PRESS RELEASE: User Experience UK Awards launches category to call out services that are designed to trick customers

PRESS RELEASE: User Experience UK Awards launches category to call out services that are designed to trick customers

LONDON – The User Experience UK Awards has launched a new ‘Dark User Experience Award’, where they are inviting the public to nominate organisations using dark patterns within their user experiences.

Described as “great UX for a terrible cause”, the purpose of the Dark UX award isn’t to call out bad design (such as shoddy websites or out-of-date visuals); it seeks to name and shame the companies who knowingly use dark patterns within their online experiences to deliberately trick or mislead users into actions they would not have taken otherwise.

A ‘dark pattern’ is an element of a user interface specifically designed to persuade the user into performing a certain action, regardless of whether this was the user’s original goal or will be beneficial to them. Dark patterns have been the subject of increasing scrutiny over the past year, with Facebook, for example, coming under-fire for manipulating users into not only sharing their data but also not being transparent regarding how this data was being used once they had done so. Legislation such as GDPR aims to rein companies in from taking advantage of consumers, but smaller dark patterns – such as invisible unsubscribe buttons – are harder to police. Other examples of ‘dark patterns’ that companies are putting to use include apps / services requiring users to enter their credit details in order to start a ‘free’ trial, relentless (and unnecessary) pop-up ads or notifications encouraging the user to open the app and carefully ‘hidden’ unsubscribe buttons on web pages and within marketing emails.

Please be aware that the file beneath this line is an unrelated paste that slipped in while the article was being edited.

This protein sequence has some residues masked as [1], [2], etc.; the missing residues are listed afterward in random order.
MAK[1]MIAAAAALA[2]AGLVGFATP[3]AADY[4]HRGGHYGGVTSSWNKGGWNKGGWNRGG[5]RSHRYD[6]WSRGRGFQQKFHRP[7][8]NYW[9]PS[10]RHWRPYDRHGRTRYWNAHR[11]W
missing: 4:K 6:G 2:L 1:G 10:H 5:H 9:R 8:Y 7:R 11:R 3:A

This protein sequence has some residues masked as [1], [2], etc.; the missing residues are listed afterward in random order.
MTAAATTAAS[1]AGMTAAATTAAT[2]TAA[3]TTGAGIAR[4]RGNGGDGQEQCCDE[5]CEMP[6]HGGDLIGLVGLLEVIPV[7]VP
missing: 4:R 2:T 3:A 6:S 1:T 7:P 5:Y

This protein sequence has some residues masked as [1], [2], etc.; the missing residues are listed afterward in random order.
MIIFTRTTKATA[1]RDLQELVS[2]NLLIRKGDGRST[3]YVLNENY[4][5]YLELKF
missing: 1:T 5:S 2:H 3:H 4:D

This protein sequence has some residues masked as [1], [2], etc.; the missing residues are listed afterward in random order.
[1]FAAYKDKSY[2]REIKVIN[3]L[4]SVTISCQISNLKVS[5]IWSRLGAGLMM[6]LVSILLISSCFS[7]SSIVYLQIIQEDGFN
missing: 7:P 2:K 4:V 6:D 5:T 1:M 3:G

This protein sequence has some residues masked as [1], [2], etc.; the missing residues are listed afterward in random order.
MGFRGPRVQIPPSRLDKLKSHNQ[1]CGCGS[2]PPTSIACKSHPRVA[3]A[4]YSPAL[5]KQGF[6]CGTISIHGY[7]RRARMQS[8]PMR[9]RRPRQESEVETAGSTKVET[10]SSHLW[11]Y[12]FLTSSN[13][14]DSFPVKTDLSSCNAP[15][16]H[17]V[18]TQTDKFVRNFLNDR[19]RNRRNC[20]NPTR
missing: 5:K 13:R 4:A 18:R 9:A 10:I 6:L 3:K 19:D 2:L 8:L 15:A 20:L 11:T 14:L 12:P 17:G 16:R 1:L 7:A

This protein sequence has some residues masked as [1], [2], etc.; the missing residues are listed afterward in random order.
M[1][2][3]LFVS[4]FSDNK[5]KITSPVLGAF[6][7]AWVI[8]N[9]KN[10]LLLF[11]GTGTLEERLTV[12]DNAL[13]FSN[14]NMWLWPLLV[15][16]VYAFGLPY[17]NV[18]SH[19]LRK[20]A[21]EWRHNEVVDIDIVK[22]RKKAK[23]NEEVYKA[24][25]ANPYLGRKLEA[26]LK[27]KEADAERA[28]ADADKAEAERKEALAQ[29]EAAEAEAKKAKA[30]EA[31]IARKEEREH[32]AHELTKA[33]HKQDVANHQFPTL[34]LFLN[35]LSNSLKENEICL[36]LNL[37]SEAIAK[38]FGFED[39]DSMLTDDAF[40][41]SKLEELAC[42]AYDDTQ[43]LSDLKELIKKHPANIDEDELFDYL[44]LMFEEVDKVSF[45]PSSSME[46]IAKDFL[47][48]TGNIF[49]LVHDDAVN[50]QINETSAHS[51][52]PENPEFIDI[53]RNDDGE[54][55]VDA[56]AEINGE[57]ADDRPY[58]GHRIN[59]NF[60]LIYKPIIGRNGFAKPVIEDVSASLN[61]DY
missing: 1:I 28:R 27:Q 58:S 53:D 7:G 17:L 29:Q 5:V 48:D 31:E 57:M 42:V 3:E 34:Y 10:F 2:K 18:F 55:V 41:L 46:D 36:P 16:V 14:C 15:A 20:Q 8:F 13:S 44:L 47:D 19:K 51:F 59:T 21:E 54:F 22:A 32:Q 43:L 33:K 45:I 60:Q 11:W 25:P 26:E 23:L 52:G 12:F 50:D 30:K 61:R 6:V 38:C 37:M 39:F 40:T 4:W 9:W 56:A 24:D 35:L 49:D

John Goodall, Senior User Experience Designer said,Most of us have come across websites that have tricked us into buying something or signing up for something, just by the way the interaction has been designed.

With so much talk about companies being seen to do the right thing by their customers, we thought it was time we introduced a category to the UXUK Awards to call out those who are deliberately using effective design to benefit their own interests over those of their customers.”

The ‘winner’ of the Dark UX Award will be announced at the annual UXUK Award ceremony, taking place on 22 November this year in central London. Submissions are open till 28 September 2018.

The UXUK Awards was launched in 2013 to celebrate the best user experience and service design work available to a UK audience. Winners have included Beano Studios, the BBC and TFL.  This year the awards will be judged by UX experts from Google, F1, British Airways, BT, Lloyd’s Banking Group, Sainsbury’s – and others.

Visit their website to submit a nomination, or for more information, contact:

David Williams
david@uxukawards.com

Judge’s Q&A 2017: John Goodall

Judge: John Goodall
Role: UX Consultant at Bunnyfoot

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